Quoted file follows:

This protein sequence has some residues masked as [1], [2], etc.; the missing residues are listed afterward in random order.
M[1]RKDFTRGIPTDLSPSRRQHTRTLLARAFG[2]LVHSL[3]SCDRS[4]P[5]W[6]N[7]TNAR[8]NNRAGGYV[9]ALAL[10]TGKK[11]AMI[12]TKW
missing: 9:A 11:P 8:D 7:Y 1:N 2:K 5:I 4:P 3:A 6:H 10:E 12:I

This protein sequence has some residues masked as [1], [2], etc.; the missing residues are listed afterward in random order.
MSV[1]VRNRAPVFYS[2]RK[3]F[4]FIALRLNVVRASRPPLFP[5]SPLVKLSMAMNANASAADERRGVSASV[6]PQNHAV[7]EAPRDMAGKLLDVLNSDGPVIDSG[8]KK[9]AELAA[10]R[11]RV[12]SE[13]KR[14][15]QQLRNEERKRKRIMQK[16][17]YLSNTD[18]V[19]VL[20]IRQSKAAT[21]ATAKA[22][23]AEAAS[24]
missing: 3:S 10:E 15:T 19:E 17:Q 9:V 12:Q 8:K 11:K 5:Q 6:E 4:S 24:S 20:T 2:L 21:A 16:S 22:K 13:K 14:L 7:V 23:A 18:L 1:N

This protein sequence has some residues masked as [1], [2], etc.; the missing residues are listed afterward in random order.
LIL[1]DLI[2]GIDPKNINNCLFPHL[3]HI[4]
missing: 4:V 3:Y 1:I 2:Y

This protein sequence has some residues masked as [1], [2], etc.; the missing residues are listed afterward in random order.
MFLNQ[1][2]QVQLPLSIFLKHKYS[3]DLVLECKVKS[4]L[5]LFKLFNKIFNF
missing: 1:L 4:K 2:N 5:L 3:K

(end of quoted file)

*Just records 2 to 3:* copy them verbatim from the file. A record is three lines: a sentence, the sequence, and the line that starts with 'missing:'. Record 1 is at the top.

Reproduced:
This protein sequence has some residues masked as [1], [2], etc.; the missing residues are listed afterward in random order.
MSV[1]VRNRAPVFYS[2]RK[3]F[4]FIALRLNVVRASRPPLFP[5]SPLVKLSMAMNANASAADERRGVSASV[6]PQNHAV[7]EAPRDMAGKLLDVLNSDGPVIDSG[8]KK[9]AELAA[10]R[11]RV[12]SE[13]KR[14][15]QQLRNEERKRKRIMQK[16][17]YLSNTD[18]V[19]VL[20]IRQSKAAT[21]ATAKA[22][23]AEAAS[24]
missing: 3:S 10:E 15:T 19:E 17:Q 9:V 12:Q 8:K 11:K 5:Q 6:E 4:S 24:S 20:T 2:L 21:A 16:S 22:K 13:K 14:L 7:V 23:A 18:L 1:N

This protein sequence has some residues masked as [1], [2], etc.; the missing residues are listed afterward in random order.
LIL[1]DLI[2]GIDPKNINNCLFPHL[3]HI[4]
missing: 4:V 3:Y 1:I 2:Y